Laws, Regulations & Annotations

Business Taxes Law Guide – Revision 2018

Sales and Use Tax Annotations

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Annotation 170.0009.550


170.0009.550 Misaddress of Tax Payment. A tax payment or assessment was due and payable at the Office of the Treasurer in Sacramento on August 15. Subsequent to that date, a check was received in the mail in an envelope postmarked August 17. It appears that the check was originally mailed on August 14 in Los Angeles, but apparently the envelope was misaddressed to the treasurer in Los Angeles instead of Sacramento and was returned to the sender who remailed the check in the same envelope to the Sacramento treasurer which was subsequently postmarked the 17th.

Section 1034 of the Political Code reads as follows:

"If a remittance to cover a payment required by law to be made to the state or to a state agency is sent through the United States mail, the state or the state agency shall treat the remittance as if it had been received on the date shown by the post office cancellation mark stamped on the envelope containing the remittance."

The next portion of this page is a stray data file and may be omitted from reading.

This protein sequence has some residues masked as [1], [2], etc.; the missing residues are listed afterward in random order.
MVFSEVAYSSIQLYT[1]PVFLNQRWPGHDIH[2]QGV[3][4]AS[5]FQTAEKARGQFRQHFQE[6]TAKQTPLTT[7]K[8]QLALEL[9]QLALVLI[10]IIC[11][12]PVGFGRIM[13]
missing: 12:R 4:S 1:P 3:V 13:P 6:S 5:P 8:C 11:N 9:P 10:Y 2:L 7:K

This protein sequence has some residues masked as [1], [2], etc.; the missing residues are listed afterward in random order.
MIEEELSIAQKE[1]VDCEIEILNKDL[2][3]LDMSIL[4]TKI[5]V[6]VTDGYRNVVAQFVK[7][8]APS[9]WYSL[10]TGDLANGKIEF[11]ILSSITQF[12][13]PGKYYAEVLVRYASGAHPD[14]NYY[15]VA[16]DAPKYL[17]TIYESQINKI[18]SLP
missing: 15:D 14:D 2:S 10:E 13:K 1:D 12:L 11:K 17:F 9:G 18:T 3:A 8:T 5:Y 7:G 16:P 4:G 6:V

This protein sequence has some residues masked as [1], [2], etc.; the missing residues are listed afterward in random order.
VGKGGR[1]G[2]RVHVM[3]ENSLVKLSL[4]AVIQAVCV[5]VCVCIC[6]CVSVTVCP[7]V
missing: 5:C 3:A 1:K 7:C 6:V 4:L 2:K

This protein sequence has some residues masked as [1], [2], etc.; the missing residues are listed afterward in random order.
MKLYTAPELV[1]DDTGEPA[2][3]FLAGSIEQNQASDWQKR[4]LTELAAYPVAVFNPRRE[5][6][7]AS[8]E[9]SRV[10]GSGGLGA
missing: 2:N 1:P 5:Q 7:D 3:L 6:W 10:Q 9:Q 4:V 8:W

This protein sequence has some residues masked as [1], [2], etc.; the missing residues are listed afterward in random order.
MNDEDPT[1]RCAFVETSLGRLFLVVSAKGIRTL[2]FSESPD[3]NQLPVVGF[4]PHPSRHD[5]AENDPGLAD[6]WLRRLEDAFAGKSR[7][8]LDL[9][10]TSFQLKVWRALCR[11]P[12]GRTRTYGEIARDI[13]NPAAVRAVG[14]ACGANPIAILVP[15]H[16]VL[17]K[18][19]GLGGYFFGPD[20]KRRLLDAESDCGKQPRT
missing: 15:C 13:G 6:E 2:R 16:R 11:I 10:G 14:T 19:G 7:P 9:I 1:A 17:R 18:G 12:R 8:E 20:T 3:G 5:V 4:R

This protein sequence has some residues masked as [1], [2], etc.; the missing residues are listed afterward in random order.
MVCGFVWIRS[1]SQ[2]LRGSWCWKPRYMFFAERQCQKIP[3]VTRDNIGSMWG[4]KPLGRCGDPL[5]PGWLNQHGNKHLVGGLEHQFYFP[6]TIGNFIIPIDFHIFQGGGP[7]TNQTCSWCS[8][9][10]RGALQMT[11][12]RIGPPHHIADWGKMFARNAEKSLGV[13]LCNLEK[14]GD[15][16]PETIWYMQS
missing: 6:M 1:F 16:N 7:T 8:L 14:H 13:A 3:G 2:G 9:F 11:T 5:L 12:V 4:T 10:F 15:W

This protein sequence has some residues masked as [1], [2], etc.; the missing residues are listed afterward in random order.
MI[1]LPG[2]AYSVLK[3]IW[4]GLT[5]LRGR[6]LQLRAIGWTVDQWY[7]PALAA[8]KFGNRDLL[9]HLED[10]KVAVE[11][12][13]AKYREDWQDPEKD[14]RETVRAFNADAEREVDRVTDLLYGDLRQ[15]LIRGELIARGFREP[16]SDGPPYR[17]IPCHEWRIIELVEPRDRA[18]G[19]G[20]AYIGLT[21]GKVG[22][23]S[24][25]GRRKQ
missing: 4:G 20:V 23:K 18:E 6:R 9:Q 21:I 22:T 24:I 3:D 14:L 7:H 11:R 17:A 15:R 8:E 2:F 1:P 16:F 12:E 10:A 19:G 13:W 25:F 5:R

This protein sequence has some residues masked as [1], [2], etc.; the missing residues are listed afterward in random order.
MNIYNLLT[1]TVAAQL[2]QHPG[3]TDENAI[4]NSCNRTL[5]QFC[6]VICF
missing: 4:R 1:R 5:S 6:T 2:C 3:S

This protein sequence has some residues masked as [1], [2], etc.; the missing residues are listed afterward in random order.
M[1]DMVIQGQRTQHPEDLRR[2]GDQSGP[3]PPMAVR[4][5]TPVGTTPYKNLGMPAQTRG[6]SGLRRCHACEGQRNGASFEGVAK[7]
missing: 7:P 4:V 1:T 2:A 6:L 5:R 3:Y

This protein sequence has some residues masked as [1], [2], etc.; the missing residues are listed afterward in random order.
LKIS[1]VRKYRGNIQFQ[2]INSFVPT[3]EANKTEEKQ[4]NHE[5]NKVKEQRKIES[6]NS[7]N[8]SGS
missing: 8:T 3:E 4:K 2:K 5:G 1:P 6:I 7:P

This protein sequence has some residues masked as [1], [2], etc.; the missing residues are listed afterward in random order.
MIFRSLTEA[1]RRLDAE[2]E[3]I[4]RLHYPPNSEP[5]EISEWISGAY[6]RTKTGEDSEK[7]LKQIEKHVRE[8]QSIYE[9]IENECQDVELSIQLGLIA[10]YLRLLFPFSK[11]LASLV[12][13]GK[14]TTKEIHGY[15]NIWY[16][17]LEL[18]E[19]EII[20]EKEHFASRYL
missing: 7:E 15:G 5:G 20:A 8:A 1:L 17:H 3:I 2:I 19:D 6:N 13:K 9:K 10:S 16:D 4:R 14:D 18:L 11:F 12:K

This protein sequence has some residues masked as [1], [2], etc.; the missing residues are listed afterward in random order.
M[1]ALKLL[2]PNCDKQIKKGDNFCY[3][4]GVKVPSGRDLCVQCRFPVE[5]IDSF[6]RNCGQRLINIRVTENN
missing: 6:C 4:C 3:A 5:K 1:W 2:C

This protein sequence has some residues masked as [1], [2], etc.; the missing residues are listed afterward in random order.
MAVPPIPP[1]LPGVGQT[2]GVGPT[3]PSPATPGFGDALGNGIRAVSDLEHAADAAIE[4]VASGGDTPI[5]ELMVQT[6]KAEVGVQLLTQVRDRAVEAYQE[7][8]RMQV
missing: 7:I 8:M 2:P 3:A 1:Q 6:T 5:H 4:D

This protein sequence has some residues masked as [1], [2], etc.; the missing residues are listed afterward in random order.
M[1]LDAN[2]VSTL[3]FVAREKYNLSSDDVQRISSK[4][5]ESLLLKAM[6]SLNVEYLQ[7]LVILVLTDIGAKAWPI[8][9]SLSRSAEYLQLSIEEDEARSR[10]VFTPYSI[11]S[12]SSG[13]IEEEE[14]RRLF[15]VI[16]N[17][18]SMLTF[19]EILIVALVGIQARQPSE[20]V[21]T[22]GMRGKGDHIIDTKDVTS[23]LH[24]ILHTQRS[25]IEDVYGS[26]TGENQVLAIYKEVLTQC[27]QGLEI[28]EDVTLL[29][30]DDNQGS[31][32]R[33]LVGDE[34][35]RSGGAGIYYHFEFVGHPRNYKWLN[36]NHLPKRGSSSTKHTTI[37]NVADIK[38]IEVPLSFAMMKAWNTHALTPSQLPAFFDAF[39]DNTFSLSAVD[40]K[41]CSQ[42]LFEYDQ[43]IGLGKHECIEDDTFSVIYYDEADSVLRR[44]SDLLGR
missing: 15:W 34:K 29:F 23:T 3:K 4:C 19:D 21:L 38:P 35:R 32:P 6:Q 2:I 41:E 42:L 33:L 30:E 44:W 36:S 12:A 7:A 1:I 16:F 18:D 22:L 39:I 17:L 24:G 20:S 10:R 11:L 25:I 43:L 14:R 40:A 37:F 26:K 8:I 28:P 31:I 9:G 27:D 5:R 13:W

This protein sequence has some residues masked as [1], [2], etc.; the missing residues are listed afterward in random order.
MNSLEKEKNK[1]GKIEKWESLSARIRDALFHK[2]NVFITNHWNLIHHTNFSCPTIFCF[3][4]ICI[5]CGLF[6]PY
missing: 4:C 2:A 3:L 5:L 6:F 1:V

Under this statute only the second mailing, that is, the mailing where the envelope was properly addressed, can be considered. A mailing to an improper address does not meet the requirements of the statute. This is based on the premise that a mailing that never reaches the state cannot be considered as a payment of tax. 4/22/40.

(Note: The provisions in section 1034, as they existed at the time of this letter, are now part of sections 11002–11004 of the Government Code.)